Karavansara

East of Constantinople, West of Shanghai

Two voices

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flag_ita_engOne thing I’ve mentioned already, I think, is how, writing in both Italian and English, my writing changes.
Clearly, the two languages syntaxes are different, but it’s also my way of building phrases, and the rhythm of the phrases.
The dialogues change, the interplay between characters.
It’s not like I’m two different writers but, well, almost.
It’s clearly two different voices I’m dealing with – voices that go deeper than the tone and language of the individual stories.

asteria 1The thing has a direct impact on my writing.
Yesterday I picked up the old outline of a story for my sword & sorcery series, Asteria, and toyed with it for about two hours.
The story will be set in the steppes of Central Asia, and features swordfighting, adventure and what not. It will also be a nice chance to go back to a character I like a lot.
Now the first Asteria story – Asteria alla Corte di Minosse, a peplum-inspired, somewhat revisionist fantasy – was published in Italian.
A friend suggested I might write the new story in English.
They would have a wider market, and it might be more fun.
And well, I had to say no.

There’s the fact that the Asteria stories are pretty tough to write in the first place, for me. But more than this, quite simply, I do not think an Asteria story in English would work the way I think it should.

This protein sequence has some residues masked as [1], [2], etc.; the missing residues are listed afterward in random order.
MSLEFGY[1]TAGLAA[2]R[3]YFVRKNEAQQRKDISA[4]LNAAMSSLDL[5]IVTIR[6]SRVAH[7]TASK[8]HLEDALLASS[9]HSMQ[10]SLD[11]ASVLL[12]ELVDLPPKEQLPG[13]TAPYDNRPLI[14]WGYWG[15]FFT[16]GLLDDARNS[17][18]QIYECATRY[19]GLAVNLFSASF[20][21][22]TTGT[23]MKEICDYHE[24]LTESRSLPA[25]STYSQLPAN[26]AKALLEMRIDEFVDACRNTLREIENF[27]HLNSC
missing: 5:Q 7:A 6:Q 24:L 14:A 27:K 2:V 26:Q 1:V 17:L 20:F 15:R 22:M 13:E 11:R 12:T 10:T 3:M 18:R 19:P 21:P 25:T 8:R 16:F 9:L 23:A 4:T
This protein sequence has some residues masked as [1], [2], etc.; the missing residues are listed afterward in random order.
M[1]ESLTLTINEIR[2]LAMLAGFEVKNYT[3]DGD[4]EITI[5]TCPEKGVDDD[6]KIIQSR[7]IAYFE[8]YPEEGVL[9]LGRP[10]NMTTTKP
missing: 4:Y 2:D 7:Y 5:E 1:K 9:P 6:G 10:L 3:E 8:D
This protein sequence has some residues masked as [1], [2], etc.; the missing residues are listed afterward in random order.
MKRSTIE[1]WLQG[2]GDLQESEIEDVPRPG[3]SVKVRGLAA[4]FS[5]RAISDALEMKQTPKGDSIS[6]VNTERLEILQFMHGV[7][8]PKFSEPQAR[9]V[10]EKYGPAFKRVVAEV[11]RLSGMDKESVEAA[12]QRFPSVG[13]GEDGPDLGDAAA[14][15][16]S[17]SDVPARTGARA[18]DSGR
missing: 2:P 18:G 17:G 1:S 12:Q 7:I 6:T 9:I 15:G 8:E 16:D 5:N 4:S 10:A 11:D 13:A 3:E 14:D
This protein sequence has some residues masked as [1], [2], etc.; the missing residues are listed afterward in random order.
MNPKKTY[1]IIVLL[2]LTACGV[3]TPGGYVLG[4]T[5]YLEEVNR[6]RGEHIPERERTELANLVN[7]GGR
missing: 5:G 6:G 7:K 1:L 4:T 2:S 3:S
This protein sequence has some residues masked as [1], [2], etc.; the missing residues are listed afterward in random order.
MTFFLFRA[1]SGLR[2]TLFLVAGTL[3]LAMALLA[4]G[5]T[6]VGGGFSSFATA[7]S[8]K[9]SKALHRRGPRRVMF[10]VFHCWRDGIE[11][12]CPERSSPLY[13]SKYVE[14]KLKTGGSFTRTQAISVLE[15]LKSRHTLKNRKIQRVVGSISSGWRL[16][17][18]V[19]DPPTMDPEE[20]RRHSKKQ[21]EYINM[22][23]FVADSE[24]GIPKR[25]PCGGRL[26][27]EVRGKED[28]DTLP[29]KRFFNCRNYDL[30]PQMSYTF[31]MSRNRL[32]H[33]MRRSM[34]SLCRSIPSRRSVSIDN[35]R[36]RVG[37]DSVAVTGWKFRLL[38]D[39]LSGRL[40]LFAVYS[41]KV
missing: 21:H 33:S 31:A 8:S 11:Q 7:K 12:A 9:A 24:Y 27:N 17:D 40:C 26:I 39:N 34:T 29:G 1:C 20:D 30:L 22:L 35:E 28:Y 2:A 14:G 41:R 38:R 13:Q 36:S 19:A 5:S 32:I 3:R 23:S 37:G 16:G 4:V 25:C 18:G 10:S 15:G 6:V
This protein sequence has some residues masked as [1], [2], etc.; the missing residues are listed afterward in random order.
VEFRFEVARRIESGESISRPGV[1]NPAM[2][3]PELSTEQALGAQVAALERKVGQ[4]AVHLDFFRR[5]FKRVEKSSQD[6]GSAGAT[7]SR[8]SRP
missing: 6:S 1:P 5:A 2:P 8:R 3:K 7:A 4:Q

A&A collection 1 cover definitive smallFact is, I have tried it with my other s&s series, with a story of Aculeo & Amunet, and the result was not to my complete satisfaction.
Oh, it’s as fine a story as I can write, but the English version published in The Hand of Isfet is better.
Tighter, edgier. Faster.
The Aculeo & Amunet stories are the easiest for me to write – I have a nice feeling for the characters and their chemistry, I can simply point them in a certain direction and watch them go.
But they have to do it in English.

See, the Asteria story I wrote in Italian is equally tight and edgy, and features some of my best action scenes (if I do say so myself).
It’s not that my writing is better or worse in one language or the other. The point is, I created asteria in Italian and I “hear” the flow of the narrative, the tempo of the dialogues, the structure of the action scenes in Italian.
Conversely, to me Aculeo & Amunet are English-language characters – trying to write them in another language leads to something else.
Not necessarily bad – but not an Aculeo & Amunet story.

I have yet to decide if this is an inescapable fact, or a limit of mine I’ll sooner or later be able to overcome.
For the time being, I’m writing an Aculeo & Amunet story in English, and an Asteria story in Italian.
The plan is to have both ready by May.
It’s good.

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Author: Davide Mana

Paleontologist. By day, researcher, teacher and ecological statistics guru. By night, pulp fantasy author-publisher, translator and blogger. In the spare time, Orientalist Anonymous, guerilla cook.

2 thoughts on “Two voices

  1. The fun thing is: I noticed too that if I write a story in English and then translate it in Italian, it sounds strange, off. It sounds like I have two voices and if a story was born in English, it has a very specific flow and rythm.
    So, yeah, I should have thought of it before suggesting an English Asteria 🙂

    Like

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